In 2012, I traveled to Bamako to research “Balani Shows,” sound system block parties with a dancehall vibe that feature Malian electronic music. A frequent occurrence throughout residential neighborhoods (particularly during school vacations) I had stumbled across them over the years, but had never paid much attention. Internet research was a dead end, besides a few Youtube videos (though one documentary trailer seems promising). Over a few weeks in Bamako, I met with DJs, scoured the mp3 market for remixes, photographed, filmed, and even threw a few Balani Shows of my own (vimeo link).
A Balani Show is a public street party organized for a myriad of reasons: a birthday, a wedding, a baptism. The mobility means that it often happens right in front of the house. DJs install massive speakers and hundreds of chairs to encircle the “show.” Music begins in the early evening as the block fills up with hordes of seemingly parent-less children wandering about. After a pause for evening prayer, the real Balani Show begins – the little ones pushed aside to make way for the adolescents and teenagers. Dressed in loud combinations of neon hats, dark sunglasses, and colorful sneakers, they come for the spectacle and participation: dance battles, performances, comedians, party games, fashion contests, and some acrobatic, limb twisting, hyper stylized choreography. The MCs direct the action, bouncing about the improvised stage with wireless mics while the DJ cues up tracks with a laptop and Virtual DJ. Balani Shows play danceable, high energy music – Coupé Décalé, Kuduro, and Hip Hop. But most of the music is Malian. Samples of Balafons cut up over pounding electronic beats, recognizable Malian hits remixed as unofficial bootlegs, and fast paced Bambara rapping over insane djembe rhythms. For some reason, there are lots of samples of bells and whistles.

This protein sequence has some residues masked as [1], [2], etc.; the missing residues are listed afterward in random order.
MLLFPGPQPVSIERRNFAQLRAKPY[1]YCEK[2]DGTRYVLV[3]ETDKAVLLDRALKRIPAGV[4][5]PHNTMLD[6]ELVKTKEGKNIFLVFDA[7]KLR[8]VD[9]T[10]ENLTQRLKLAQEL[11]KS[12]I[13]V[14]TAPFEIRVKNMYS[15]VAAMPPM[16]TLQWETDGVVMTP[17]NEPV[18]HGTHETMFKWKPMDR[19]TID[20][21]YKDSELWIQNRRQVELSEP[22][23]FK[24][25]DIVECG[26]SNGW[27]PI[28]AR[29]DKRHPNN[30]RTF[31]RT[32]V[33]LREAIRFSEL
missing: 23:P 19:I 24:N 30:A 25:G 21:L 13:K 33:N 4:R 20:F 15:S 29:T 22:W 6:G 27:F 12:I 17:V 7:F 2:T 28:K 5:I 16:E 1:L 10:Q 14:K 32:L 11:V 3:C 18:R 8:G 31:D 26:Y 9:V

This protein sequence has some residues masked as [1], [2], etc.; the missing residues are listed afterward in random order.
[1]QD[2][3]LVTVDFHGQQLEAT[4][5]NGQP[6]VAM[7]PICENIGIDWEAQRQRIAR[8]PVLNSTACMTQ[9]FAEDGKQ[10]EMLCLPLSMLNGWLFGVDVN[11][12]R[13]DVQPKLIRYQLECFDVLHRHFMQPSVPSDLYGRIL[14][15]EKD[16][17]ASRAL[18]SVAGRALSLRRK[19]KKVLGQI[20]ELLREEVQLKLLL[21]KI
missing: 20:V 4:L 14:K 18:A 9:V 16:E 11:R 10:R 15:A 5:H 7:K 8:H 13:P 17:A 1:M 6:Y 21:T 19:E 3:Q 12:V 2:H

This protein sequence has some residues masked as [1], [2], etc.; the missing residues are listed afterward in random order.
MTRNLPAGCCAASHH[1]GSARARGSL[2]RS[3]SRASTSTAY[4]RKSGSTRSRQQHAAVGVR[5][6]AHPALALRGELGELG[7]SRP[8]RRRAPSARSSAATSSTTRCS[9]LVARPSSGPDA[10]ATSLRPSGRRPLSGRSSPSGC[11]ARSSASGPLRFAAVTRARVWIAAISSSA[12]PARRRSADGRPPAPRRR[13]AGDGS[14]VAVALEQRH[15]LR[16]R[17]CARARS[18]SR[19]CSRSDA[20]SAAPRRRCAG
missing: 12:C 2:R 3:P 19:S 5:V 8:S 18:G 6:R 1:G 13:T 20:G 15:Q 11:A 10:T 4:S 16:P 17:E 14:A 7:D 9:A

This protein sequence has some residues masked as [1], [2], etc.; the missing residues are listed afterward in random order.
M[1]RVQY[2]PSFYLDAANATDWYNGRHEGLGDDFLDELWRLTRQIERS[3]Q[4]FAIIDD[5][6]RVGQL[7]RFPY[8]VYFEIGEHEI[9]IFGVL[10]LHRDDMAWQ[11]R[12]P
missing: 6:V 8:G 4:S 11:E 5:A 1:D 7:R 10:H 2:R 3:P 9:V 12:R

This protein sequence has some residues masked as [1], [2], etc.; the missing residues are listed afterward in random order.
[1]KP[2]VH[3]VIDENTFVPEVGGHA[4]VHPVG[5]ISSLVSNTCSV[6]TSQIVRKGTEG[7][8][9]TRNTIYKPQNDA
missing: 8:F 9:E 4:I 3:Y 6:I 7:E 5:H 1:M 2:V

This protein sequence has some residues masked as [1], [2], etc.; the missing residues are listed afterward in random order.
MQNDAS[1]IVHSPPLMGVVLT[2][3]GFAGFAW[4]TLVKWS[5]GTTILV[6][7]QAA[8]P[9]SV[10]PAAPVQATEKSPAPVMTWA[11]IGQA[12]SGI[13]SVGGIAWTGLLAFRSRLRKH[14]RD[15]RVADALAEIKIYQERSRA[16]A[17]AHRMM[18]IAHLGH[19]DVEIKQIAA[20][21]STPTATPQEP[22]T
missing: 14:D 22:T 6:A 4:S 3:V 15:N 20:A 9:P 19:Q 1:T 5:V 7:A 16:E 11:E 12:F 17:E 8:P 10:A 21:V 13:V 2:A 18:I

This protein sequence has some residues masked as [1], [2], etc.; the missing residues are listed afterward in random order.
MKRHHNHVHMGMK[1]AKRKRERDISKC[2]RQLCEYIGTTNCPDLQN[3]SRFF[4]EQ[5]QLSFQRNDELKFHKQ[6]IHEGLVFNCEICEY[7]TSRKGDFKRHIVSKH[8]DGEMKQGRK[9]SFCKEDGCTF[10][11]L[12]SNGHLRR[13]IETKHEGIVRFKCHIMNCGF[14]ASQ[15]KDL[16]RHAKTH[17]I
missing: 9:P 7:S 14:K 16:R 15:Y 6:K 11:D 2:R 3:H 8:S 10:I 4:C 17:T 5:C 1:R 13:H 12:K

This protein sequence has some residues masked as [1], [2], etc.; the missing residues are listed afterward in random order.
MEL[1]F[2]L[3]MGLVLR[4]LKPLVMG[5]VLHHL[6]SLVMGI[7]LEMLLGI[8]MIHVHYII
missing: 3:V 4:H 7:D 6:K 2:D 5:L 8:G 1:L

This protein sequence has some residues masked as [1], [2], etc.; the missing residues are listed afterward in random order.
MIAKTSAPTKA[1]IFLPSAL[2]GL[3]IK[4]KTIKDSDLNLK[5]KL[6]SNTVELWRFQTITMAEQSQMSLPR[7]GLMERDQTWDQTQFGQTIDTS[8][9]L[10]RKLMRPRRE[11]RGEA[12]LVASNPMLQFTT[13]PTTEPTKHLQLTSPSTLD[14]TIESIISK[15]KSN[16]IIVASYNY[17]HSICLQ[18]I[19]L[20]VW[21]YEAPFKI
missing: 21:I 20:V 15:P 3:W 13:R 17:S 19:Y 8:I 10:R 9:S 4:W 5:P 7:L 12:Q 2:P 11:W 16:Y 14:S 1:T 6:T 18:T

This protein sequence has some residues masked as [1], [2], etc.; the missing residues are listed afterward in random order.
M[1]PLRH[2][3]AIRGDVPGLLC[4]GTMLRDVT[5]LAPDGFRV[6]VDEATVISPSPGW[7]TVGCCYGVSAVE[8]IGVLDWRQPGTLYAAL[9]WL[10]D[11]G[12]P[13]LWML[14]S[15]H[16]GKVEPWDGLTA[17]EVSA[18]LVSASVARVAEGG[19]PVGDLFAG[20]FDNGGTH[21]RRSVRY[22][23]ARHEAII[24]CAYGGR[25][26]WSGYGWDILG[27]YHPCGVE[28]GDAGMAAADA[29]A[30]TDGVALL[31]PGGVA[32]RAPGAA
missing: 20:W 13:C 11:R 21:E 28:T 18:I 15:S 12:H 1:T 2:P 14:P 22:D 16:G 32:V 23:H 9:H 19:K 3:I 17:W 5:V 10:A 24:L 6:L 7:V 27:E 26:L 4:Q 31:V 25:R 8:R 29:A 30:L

In fact, the music of the Balani Show – colloquially known as “Balani Show” or “Ambience” – hints at the origin of the party. While many individuals lay claim to the creation, the Balani Show as music style seems to have emerged around the late 90s/early 2000s. Balanis (literally “little Bala” or “little Balafon”) had long been organized in the villages, particularly in Southern Mali. These village parties were much the same in style, but instead of DJs, featured electrified Balafons. But Balafons and Balafon players were expensive. The same DJs who rented out sound systems began to offer a cheaper alternative, Balani Show sans Balafon at a fraction of the cost, playing prerecorded Balafon music from cassettes. The phenomena caught on, and soon someone introduced a pair of CD turntables. With this latest innovation, DJs had a new ability – to remix and compose their own tracks, updating Malian music and overdubbing it with the signature Coupé Décalé rhythm (check this amazing digital compilation of Balani Show remixes) Using rhythm boxes and samplers, these “Balani Show” creations began to circulate – informing a new style of electronic music, a sort of “Malian Coupé Decalé” founded in the origins of traditional Malian Balafon.
Today the “Balani Show” continues to evolve and mutate into something new. While in Bamako, I saw many CDJs gathering dust and it appeared that many if not all DJs have switched to laptops, the preferred tool for performances. The task of remixing has been handed off to an army of anonymous bedroom DJs and producers, songs loaded and distributed by cellphone and PC. Any number of these “megamixes” can be found at cellphone markets, or playing on the radio. But most interestingly, the Balani Show phenomena has spawned innumerable new musics by a generation that grew up under the sound system. These homegrown productions sample Balafons and have that distinct sound of the remix – but they are original creations, not remixes. Songs are sung in Bambara and are based on traditional rhythms. While this new music is undoubtedly modern, like the Balani Show parties it too pays homage to an ancient tradition. It reveals a different narrative of the old vs new – and suggests that maybe the best way to preserve culture is by reinventing it, keeping it modern and relevant in a faster world.
The new Balani Show Super Hits compilation includes music from over a decade of Balani Show – from early musicians like DJ Bamanan and DJ Balani to the contemporary stars like Kaba Blon and Supreme Talent Show (both whose tracks were produced by the Sidiki Diabate, son of the legendary Toumani Diabate). The vinyl available at the shop, as well as through bandcamp. It doesn’t come with liner notes or photos, but with a glossy digital low-fi jacket that lies closer to what I imagine it would look like if it were released in Bamako. If you want to play it for that distinctly Malian feel, a very loud volume is recommended.
*For more info see my “Global Ear: Bamako” piece in Wire Magazine #342